Walt Whitman, fully Walter "Walt" Whitman

Whitman, fully Walter "Walt" Whitman

American Poet, Journalist and Essayist

Author Quotes

With every leaf a miracle . . . and from this bush in the door-yard, with delicate-colour'd blossoms, and heart-shaped leaves of rich green a sprig with its flower, I break.

When I, sitting, heard the astronomer, where he lectured with such applause in the lecture room, how soon, unaccountable, I became tired and sick; till rising and gliding out, I wander'd off by myself, in the mystical moist night-air, and from time to time, look'd up in perfect silence at the stars.

With music strong I come, with my cornets and my drums, I play not marches for accepted victors only, I play marches for conquer'd and slain persons. Have you heard that it was good to gain the day? I also say it is good to fall, battles are lost in the same spirit in which they are won. I beat and pound for the dead, I blow through my embouchures my loudest and gayest for them. Vivas to those who have fail'd! And to those whose war-vessels sank in the sea! And to those themselves who sank in the sea! And to all generals that lost engagements, and all overcome heroes! And the numberless unknown heroes equal to the greatest heroes known!

When lilacs last in the dooryard bloomed and the great star early droop’d in the western sky in the night, I mourn’d, and yet shall mourn with ever-returning spring. Ever-returning spring, trinity sure to me you bring, lilac blooming perennial and drooping star in the west, and thought of him I love.

With the holders holding my hand nearing the call of the bird, comrades mine and I in the midst, and their memory ever to keep, for the dead I loved so well, for the sweetest, wisest soul of all my days and lands—and this for his dear sake, lilac and star and bird twined with the chant of my soul, there in the fragrant pines and the cedars dusk and dim.

When Sherman’s armies, (long after they left Atlanta,) were marching through South and North Carolina—after leaving Savannah, the news of Lee’s capitulation having been receiv’d—the men never mov’d a mile without from some part of the line sending up continued, inspiriting shouts. At intervals all day long sounded out the wild music of those peculiar army cries. They would be commenc’d by one regiment or brigade, immediately taken up by others, and at length whole corps and armies would join in these wild triumphant choruses. It was one of the characteristic expressions of the western troops, and became a habit, serving as a relief and outlet to the men—a vent for their feelings of victory, returning peace, &c. Morning, noon, and afternoon, spontaneous, for occasion or without occasion, these huge, strange cries, differing from any other, echoing through the open air for many a mile, expressing youth, joy, wildness, irrepressible strength, and the ideas of advance and conquest, sounded along the swamps and uplands of the South, floating to the skies. This exuberance continued till the armies arrived at Raleigh. There the news of the President’s murder was receiv’d. Then no more shouts or yells, for a week. All the marching was comparatively muffled. It was very significant—hardly a loud word or laugh in many of the regiments. A hush and silence pervaded all.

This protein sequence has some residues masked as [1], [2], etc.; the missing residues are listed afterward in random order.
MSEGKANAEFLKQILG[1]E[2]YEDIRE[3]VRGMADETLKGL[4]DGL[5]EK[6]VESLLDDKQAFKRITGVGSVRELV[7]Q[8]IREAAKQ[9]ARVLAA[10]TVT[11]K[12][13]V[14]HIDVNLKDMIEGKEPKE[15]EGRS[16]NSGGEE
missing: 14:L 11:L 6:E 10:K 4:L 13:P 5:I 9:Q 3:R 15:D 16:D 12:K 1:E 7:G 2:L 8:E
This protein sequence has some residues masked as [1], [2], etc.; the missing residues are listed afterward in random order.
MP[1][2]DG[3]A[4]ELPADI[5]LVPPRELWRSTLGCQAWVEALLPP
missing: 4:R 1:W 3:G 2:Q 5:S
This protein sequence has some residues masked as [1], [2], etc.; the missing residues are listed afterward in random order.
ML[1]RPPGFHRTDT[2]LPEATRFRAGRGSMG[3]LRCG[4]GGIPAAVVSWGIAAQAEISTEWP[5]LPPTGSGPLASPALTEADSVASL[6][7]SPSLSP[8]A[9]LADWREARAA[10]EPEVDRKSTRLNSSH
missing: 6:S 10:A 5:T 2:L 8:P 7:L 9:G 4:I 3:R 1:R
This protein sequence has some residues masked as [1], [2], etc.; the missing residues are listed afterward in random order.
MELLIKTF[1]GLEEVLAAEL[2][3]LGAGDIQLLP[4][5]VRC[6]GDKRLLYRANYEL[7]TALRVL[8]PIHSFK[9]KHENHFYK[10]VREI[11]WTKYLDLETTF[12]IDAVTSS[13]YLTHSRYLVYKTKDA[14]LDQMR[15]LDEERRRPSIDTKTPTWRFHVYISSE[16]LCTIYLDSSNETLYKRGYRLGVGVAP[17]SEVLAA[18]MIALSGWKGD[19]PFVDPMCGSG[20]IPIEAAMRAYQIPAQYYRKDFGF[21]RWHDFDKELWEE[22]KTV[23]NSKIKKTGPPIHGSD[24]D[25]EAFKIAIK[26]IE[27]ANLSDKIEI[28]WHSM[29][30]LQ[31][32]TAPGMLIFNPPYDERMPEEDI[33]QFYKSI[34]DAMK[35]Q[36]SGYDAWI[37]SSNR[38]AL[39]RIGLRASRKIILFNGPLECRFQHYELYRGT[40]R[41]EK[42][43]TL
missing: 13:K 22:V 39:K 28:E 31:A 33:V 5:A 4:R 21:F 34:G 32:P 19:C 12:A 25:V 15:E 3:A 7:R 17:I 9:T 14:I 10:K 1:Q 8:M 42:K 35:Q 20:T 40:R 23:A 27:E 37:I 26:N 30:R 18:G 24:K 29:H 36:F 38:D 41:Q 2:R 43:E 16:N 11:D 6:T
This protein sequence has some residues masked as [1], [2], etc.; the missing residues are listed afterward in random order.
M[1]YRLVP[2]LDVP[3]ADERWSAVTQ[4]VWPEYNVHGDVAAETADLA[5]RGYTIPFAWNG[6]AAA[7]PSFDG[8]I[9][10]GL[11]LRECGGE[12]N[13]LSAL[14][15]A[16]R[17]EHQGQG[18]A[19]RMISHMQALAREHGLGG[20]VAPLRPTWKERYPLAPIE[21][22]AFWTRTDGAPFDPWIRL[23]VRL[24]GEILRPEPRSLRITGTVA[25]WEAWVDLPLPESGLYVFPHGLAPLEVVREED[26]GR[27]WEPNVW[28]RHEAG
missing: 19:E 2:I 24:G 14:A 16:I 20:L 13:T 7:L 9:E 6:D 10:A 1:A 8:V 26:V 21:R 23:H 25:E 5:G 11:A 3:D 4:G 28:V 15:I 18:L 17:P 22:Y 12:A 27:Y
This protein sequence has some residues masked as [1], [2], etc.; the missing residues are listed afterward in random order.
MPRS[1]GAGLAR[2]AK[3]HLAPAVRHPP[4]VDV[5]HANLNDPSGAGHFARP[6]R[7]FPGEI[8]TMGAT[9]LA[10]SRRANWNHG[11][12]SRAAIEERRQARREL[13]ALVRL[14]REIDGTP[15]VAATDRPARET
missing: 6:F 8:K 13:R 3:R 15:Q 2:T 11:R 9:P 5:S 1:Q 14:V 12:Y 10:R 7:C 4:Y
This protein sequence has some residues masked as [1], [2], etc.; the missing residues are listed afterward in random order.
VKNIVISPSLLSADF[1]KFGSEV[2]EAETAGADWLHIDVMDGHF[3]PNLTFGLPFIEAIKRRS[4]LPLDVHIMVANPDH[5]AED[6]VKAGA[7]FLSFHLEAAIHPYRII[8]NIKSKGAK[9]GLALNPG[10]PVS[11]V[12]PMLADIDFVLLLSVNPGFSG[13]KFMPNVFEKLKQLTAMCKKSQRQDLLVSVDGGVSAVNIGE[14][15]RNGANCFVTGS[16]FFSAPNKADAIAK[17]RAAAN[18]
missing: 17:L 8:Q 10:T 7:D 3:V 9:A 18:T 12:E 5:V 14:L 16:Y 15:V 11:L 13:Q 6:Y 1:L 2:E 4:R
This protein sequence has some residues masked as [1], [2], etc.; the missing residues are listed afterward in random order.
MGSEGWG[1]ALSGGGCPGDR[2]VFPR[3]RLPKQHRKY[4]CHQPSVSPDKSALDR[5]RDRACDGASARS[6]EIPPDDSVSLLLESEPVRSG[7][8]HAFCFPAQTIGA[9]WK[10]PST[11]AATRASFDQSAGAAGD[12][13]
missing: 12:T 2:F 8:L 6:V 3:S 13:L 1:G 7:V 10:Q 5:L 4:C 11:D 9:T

Would you hear of an old-time sea-fight? Would you learn who won by the light of the moon and stars? List to the yarn, as my grandmother's father the sailor told it to me.

Where are your combing seas, your blue water, your rollers, your breakers, your whales, or your waterspouts, and your endless motion, in this bit of a forest, child?

Yet let me not be too hasty, long indeed have we lived, slept, filtered, become really blended into one.

Where the katydid works her chromatic reed on the walnut-tree over the well.

You have not known what you are--you have slumber'd upon yourself all your life; your eye-lids have been the same as closed most of the time; what you have done returns already in mockeries; your thrift, knowledge, prayers, if they do not return in mockeries, what is their return? The mockeries are not you; underneath them, and within them, I see you lurk.